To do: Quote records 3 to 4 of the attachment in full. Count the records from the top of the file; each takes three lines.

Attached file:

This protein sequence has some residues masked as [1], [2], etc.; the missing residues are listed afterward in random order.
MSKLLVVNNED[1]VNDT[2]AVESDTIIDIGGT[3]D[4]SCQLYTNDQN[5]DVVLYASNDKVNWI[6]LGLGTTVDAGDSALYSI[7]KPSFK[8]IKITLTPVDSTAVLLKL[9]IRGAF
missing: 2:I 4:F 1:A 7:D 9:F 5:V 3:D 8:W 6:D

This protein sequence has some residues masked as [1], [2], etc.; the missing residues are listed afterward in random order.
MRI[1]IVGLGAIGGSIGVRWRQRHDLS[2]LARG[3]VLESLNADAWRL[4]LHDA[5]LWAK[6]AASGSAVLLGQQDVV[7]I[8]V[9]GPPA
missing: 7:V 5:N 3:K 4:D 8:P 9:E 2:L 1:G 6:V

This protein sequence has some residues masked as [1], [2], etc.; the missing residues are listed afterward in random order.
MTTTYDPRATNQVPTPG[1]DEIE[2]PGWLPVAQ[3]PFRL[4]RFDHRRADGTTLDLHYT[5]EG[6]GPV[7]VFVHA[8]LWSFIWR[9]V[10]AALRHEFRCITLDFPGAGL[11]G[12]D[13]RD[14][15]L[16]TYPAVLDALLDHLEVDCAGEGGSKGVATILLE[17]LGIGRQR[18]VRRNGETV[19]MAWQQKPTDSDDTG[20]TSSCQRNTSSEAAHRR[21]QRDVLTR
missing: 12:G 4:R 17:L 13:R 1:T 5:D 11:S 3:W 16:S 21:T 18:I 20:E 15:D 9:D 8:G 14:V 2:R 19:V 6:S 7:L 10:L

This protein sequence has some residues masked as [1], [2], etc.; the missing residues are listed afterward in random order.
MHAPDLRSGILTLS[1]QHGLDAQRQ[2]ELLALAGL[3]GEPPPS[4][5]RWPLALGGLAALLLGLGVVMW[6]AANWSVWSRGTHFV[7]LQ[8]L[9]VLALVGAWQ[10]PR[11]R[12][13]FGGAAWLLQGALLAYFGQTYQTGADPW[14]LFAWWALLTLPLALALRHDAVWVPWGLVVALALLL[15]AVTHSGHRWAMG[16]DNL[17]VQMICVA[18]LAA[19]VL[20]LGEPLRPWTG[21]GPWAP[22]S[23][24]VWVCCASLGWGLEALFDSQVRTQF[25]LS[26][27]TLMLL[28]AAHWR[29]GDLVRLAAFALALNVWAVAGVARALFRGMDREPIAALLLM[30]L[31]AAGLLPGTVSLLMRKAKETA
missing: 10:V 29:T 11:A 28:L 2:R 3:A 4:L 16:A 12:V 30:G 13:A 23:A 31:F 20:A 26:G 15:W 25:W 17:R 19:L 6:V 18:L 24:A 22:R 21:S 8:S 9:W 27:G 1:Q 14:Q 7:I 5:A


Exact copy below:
This protein sequence has some residues masked as [1], [2], etc.; the missing residues are listed afterward in random order.
MTTTYDPRATNQVPTPG[1]DEIE[2]PGWLPVAQ[3]PFRL[4]RFDHRRADGTTLDLHYT[5]EG[6]GPV[7]VFVHA[8]LWSFIWR[9]V[10]AALRHEFRCITLDFPGAGL[11]G[12]D[13]RD[14][15]L[16]TYPAVLDALLDHLEVDCAGEGGSKGVATILLE[17]LGIGRQR[18]VRRNGETV[19]MAWQQKPTDSDDTG[20]TSSCQRNTSSEAAHRR[21]QRDVLTR
missing: 12:G 4:R 17:L 13:R 1:T 5:D 11:S 3:W 16:S 21:T 18:I 20:E 15:D 9:D 8:G 14:V 2:R 19:V 6:S 7:L 10:L

This protein sequence has some residues masked as [1], [2], etc.; the missing residues are listed afterward in random order.
MHAPDLRSGILTLS[1]QHGLDAQRQ[2]ELLALAGL[3]GEPPPS[4][5]RWPLALGGLAALLLGLGVVMW[6]AANWSVWSRGTHFV[7]LQ[8]L[9]VLALVGAWQ[10]PR[11]R[12][13]FGGAAWLLQGALLAYFGQTYQTGADPW[14]LFAWWALLTLPLALALRHDAVWVPWGLVVALALLL[15]AVTHSGHRWAMG[16]DNL[17]VQMICVA[18]LAA[19]VL[20]LGEPLRPWTG[21]GPWAP[22]S[23][24]VWVCCASLGWGLEALFDSQVRTQF[25]LS[26][27]TLMLL[28]AAHWR[29]GDLVRLAAFALALNVWAVAGVARALFRGMDREPIAALLLM[30]L[31]AAGLLPGTVSLLMRKAKETA
missing: 10:V 29:T 11:A 28:L 2:R 3:A 4:L 16:A 12:V 30:G 13:A 23:A 31:F 20:A 26:G 15:W 25:W 17:R 19:L 6:V 18:L 24:A 22:R 21:S 8:S 9:W 27:G 1:Q 14:Q 7:I 5:A